A publication of the Foresight Institute
As you saw in our previous issue covering the Sixth Foresight Conference last November, experimental progress toward molecular machine systems is moving along well. If you also routinely read the journals, you know that there is now so much work going on that Foresight is unable even to mention it all.
To gain greater parallelism in our coverage, we are finding ways to enable members to participate more directly in the information gathering-and-sorting process. For months now I have been an admirer of "slashdot", an online web service which gathers and disseminates news in a spontaneous-order, bottom-up fashion: "News for Nerds, Stuff that Matters". Thousands of news items are received daily from contributors; these are then processed by volunteers until the top ten-to-fifteen stories are selected. The top stories winnowed from this process appear on a web page that updates daily: http://slashdot.org
Slashdot already carries the occasional nanotech item due to interest in the topic by co-founder Jeff Bates. He is interested in carrying more of these stories, so when you find nanotech news items, send them to both Foresight and Slashdot. Foresight is building a comprehensive collection, while Slashdot will take the most important items in their view and bring them to the attention of a very wide audience. I am told that within two to three months, readers will be able to select subcategories to read, enabling us to screen out non-nanotech items if we wish.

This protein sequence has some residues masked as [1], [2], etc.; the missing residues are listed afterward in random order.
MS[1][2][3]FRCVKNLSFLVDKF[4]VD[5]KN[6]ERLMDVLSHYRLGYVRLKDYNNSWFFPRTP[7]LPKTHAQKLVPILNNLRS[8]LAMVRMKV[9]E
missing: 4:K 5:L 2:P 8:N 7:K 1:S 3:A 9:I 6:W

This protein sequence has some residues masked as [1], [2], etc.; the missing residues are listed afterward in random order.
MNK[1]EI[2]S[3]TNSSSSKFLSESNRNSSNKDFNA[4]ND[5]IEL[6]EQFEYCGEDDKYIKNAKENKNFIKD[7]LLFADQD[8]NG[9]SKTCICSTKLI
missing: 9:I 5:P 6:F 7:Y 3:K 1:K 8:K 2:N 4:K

Be aware that if your submitted news item is selected by slashdot, any URLs in it will be swamped with traffic. This is known as "the slashdot effect". Giving URLs for small servers on slow connections is not a service to readers or the server owner at least not in the short term.
One important caveat: in the discussion listed under each featured news item, slashdot accepts anonymous comments, which they label as written by "Anonymous Coward". This leads to a lot of flaming, which Foresight members may not be used to wasting time on. I deal with this by simply not reading the discussions at all. Hopefully, slashdot will soon enable optional screening out of anonymous comments for those who prefer not to see them.
Having just returned from the 2nd Open Source and Community Licensing Summit, I can report that Open Source appears to be exploding with growth. This was also clear at a trade show held just beforehand, LinuxWorld Conference & Expo, where Foresight had a table at the evening reception thanks to an invitation from Linuxcare.
At both events we were asked, "Why is Foresight here what is the connection between nanotechnology and Open Source software?" Here's why:
A world with deployed molecular nanotechnology is a world of ubiquitous computing, which requires ubiquitous software. Obviously, most of today's software is neither reliable nor secure enough to run key applications such as, for example, medical nanodevices. (What an understatement.)